The Circle Line, which operates the ferries, tells you that if you have a timed entry ticket, you should plan to arrive at the piers in Battery Park about 2 hours before your scheduled entry time. That's probably good advice too.
Can you friggin' believe it though?? Two hours just to catch a boat ride a few hundred yards across the water. That's worse than the rigamorole for an international flight!
I'd tell you that 2-hours was bunk, but it might not be. Even though our group did have pre-purchased tickets, bypassing the ticket line at Castle Clinton, it did indeed take us at least a good hour from into the queue to boarding the boat. But alot of that was just to get through all the security hoopla of lining up in security queues, frisking, metal detecting, searching backpacks, disrobing the baby to check his diaper for explosives and weapons, etc. (I'll admit, it did smell pretty dangerous!)
So now I'm wondering....if security is so damn tight just to get on the ferry, then why does the whole statue have to be off limits?? Call me old-fashioned, but I'd sure like to be able to take my kids up into the statue to appreciate it up close and personally, and to let them experience it the way it was meant to be experienced --- with a vista from the crown. You haven't been able to do that in the past 4 years, and it's a shame. I'm not convinced that it's even necessary...not when everyone is searched to begin with. The gung-ho security arguments sound as hollow as the statue itself.
The timed entry tickets to the pedestal are allegedly free. But only if you get them at Castle Clinton. In reality, most of 'em are snapped up by folks like me who get 'em online at: www.statuereservations.com
The web site charges a $1.75 "convenience" fee for taking away the convenience of being able to just walk into the statue museum like you've done for decades...
Ferries run from 8:45 to 3:30pm. After that, there are a few ferries that will bring folks back from the statue, but they don't take anyone over to the island. Extra boats are run during peak tourist periods and during Thanksgiving and Christmas weeks. See the schedules on: www.statuereservations.com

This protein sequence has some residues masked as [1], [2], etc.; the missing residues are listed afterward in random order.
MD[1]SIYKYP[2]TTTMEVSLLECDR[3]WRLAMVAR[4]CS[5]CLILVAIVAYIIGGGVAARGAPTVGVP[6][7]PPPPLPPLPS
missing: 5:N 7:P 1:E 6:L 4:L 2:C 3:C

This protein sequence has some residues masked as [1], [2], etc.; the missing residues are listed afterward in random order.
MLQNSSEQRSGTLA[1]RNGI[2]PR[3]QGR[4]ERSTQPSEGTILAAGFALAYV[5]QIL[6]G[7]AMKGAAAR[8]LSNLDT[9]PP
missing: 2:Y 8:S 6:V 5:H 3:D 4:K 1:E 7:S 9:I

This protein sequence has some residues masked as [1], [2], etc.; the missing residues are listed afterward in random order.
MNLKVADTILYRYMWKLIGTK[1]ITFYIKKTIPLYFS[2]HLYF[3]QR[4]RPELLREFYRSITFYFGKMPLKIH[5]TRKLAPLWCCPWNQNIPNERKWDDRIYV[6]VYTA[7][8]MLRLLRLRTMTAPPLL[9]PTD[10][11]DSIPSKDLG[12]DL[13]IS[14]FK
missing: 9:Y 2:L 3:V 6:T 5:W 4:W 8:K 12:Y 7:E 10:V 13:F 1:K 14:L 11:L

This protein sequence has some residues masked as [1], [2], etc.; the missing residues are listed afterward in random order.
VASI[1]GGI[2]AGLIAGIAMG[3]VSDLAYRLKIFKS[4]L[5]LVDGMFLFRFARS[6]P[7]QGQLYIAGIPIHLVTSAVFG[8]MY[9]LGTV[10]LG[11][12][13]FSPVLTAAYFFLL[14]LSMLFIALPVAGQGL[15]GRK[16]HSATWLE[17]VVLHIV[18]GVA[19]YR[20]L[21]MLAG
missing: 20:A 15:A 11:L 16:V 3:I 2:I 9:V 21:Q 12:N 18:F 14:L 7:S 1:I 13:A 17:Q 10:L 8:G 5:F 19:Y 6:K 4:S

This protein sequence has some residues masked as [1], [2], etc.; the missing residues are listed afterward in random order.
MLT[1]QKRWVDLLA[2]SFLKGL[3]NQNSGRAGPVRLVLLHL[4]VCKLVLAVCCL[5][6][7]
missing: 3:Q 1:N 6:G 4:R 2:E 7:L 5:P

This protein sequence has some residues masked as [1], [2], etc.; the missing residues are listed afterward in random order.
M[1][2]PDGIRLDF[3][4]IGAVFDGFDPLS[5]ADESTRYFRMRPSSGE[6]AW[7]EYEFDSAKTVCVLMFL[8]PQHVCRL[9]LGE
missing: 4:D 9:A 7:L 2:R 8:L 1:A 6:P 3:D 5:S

Ferry-only tickets cost $11.50 per adult, $4.50 per kid. The ferry includes stops at both the Statue of Liberty and at Ellis Island --- it's a package deal, you can't do one without the other (unless you just don't get off the boat at one stop, but nobody does that).
The logistics aren't easy these days, and crowds and delays are common. Here are a few tips that might help you out:
* The first boat of the day (8:45) is better
* Always book ahead if you want to be able to get into the pedestal tour and museum
* If you're confused about the choices in timed-entry passes, get the "OBSERVATORY TOUR"
* Boats also run from Liberty State Park on the New Jersey side....the boats are smaller, but are never crowded
* Don't bring large bags or anything that would get confiscated at an airport
* Plan on making a full day of it, allowing time at both the statue and Ellis Island
The Statue of Liberty is an icon. Everyone wants to see it, everyone should see it. It's a thing of great beauty, and it's an inspiration.
Seeing the Statue is no longer a painless and carefree experience though. It's become a bureaucratic hassle, full of advance reservations, security screenings, delays, and closed-off public facilities.
I do recommend that everyone visit the statue. It's just a shame it's not more open, but then again, perhaps its part of a conservative conspiracy to make people think that liberty no longer has real meaning. Some Americans remember that it does.